While we don’t expect a flood of fund managers to begin taking sabbaticals at Fidelity, we see the firm’s flexibility in allowing key personnel like Weiss and Tillinghast to take some time off as a means of retaining the top active managers upon which the firm built its reputation. It also speaks to the strength of the institution that they have a stable of in-house talent ready to step up as portfolio stewards in the interim. We don’t believe Weiss’s leave should be a cause for concern for shareholders in his funds.

Fidelity Launches ‘Sustainable’ Funds

Earlier this week, Fidelity debuted two index funds focused on sustainability—Fidelity U.S. Sustainability Index and Fidelity International Sustainability Index—to expand their offerings for investors interested in the environmental, social and governance (ESG) factors behind the companies in their portfolios.
The products complement Fidelity’s existing actively managed ESG fund, Select Environment & Alternative Energy Portfolio, as well as its FundsNetwork program, which offers investors more than 100 ESG funds to choose among.
Fidelity U.S. Sustainability Index will attempt to track the total return of the MSCI USA ESG Index by investing at least 80% of total assets in the 350-plus large- and mid-cap companies that comprise the index. International Sustainability Index will do the same in following the MSCI ACWI (All Country World Index) ex USA ESG Index, which is made up of nearly 900 large- and mid-cap companies in 22 developed markets and 23 emerging markets countries.
ESG funds are increasingly popular and the market is likely to continue growing, given their popularity among millennial investors, some 85% of whom view social, political or environmental impact as a key component in their investment decisions.
Investor class shares of U.S. Sustainability Index carry a 0.21% fee, while International Sustainability Index has a 0.30% expense ratio.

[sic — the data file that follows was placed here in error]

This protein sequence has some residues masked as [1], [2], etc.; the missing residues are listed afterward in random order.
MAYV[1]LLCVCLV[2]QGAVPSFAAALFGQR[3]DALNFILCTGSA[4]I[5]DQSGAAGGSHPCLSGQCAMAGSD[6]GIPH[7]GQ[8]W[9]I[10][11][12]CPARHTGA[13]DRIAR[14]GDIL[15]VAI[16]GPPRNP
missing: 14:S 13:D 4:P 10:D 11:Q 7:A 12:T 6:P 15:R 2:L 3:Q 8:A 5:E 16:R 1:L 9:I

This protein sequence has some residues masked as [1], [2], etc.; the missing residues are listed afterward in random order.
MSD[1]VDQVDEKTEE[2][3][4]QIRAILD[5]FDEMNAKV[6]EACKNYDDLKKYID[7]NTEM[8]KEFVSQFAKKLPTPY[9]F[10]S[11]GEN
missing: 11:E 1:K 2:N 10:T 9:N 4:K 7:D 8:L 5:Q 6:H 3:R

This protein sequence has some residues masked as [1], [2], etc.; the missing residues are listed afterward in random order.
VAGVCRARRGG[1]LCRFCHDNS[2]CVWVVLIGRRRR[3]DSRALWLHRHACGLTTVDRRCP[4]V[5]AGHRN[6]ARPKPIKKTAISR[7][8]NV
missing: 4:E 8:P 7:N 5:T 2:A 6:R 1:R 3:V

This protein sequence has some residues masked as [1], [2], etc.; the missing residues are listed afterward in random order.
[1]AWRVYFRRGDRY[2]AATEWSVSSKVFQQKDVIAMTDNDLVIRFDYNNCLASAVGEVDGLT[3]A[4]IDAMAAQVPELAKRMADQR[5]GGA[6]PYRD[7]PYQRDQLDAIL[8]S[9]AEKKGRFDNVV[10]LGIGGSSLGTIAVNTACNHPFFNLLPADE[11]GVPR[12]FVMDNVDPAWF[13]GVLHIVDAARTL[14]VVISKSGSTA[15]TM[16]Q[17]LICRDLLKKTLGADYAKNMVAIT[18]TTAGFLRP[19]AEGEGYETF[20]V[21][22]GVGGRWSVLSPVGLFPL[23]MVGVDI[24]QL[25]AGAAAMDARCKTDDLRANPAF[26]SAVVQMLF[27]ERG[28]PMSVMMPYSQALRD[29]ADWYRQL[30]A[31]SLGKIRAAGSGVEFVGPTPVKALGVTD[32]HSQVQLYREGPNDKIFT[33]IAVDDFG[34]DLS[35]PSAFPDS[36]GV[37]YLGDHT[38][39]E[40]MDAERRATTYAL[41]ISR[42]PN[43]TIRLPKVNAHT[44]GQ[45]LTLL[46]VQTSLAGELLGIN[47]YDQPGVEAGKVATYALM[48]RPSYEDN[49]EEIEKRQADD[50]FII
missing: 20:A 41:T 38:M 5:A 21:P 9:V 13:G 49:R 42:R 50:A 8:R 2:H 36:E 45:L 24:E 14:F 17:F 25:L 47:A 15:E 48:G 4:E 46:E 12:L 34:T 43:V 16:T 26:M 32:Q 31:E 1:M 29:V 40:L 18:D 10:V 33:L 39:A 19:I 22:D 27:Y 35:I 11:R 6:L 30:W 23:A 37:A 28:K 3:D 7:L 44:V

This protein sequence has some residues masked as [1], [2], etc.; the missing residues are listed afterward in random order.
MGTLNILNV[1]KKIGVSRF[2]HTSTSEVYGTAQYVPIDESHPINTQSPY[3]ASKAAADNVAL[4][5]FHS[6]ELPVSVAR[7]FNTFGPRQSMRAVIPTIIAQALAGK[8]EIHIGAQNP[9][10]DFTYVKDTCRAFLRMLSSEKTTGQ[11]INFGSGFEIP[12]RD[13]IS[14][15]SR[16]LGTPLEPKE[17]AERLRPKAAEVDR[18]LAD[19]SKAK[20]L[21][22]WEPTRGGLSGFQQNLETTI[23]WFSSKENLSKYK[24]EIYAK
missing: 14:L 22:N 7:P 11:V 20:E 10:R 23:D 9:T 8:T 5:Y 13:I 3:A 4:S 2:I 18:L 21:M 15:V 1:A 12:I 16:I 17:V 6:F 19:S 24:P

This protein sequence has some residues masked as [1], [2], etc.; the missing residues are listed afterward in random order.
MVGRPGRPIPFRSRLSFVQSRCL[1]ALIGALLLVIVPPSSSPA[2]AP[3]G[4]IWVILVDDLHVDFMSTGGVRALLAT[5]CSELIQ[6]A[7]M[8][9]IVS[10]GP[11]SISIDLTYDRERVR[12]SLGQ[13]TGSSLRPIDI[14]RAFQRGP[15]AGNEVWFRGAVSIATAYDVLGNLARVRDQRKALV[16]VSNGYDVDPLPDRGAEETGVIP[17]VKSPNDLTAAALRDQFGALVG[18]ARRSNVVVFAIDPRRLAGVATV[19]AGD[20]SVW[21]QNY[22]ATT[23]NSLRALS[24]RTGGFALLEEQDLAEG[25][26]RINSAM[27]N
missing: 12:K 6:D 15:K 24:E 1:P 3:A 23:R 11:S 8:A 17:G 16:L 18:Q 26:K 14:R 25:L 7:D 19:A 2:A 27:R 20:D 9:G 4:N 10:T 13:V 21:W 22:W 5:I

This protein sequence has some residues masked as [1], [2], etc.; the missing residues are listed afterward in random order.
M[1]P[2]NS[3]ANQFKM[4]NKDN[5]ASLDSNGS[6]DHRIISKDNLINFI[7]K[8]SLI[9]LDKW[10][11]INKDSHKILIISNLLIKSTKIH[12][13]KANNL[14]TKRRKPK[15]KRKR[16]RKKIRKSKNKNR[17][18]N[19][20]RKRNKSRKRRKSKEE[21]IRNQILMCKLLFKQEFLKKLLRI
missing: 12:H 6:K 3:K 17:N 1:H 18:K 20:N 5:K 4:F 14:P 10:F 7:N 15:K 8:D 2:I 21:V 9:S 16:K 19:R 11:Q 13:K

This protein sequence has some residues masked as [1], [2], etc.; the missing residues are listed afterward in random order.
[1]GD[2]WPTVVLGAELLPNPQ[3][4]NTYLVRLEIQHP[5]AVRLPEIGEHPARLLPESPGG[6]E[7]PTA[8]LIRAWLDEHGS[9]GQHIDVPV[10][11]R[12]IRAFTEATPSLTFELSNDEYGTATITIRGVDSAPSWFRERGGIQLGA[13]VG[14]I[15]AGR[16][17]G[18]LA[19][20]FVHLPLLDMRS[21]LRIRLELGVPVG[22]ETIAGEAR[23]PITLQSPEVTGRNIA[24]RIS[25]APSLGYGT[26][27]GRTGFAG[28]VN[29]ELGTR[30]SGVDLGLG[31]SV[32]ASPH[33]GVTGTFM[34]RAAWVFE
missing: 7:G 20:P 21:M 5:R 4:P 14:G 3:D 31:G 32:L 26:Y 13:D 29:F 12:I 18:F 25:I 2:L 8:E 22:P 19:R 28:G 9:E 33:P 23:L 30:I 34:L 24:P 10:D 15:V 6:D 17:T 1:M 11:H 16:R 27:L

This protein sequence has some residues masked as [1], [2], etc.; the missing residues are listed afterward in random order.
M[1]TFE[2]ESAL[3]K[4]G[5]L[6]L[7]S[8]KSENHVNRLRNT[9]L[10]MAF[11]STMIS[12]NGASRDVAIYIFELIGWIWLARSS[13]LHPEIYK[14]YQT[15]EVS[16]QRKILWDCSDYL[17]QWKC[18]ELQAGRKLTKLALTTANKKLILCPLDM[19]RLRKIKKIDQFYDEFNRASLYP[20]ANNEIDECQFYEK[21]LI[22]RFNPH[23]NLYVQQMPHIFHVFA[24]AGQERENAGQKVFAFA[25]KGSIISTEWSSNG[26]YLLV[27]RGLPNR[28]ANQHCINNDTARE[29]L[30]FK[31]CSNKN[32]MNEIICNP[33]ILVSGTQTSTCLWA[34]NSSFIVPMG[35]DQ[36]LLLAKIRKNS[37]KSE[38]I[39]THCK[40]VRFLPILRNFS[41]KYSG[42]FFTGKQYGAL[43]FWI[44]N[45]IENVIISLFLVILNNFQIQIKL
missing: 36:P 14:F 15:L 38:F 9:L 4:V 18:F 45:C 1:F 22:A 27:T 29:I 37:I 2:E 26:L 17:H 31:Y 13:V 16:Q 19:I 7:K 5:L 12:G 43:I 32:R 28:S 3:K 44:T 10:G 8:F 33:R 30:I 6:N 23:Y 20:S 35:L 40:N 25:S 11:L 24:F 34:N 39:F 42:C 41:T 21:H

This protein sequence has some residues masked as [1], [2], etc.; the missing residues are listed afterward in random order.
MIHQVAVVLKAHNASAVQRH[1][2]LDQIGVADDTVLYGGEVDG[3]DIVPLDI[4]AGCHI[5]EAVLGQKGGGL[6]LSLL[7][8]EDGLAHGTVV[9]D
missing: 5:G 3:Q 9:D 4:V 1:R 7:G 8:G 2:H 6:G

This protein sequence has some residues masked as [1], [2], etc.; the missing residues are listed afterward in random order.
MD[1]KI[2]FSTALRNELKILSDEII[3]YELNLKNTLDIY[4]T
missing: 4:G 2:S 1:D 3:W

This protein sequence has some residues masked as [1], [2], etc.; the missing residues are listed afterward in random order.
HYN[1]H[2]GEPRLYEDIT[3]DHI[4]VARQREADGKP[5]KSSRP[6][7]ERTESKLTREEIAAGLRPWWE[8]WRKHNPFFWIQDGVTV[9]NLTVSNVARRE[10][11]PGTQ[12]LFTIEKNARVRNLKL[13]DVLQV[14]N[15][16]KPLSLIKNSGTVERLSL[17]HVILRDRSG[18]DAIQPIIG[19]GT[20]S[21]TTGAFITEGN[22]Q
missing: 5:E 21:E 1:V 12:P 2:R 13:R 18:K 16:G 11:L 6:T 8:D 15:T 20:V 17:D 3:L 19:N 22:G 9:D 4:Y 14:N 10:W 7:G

The move is just Fidelity’s latest attempt to respond to what current and future customers are looking for from their investments, first in expanding its passively managed product line and in providing young investors with options that fit their budgets and personal philosophy.
At Adviser Investments, we believe that the desire to own ESG funds is understandable, but would caution any interested investors to take a close look at the funds’ (or underlying indexes’) track records and expenses alongside comparable non-ESG funds before putting money in them. If the ESG funds don’t measure up from a return perspective, investors need to determine whether avoiding companies that don’t qualify for these indexes is more important than maximizing their potential growth of assets over time. It’s also worth understanding the criteria that ESG funds use for inclusion or exclusion—just because a company is included in an ESG portfolio does not necessarily mean it will measure up to an individual’s personal standard for responsible or ethical behavior. That said, if investors can sleep better at night feeling as though their money is invested in “good” companies following a high standard of operational ethics and not involved in industries like alcohol, firearms, gambling, tobacco or nuclear power, then an ESG fund may be a good fit.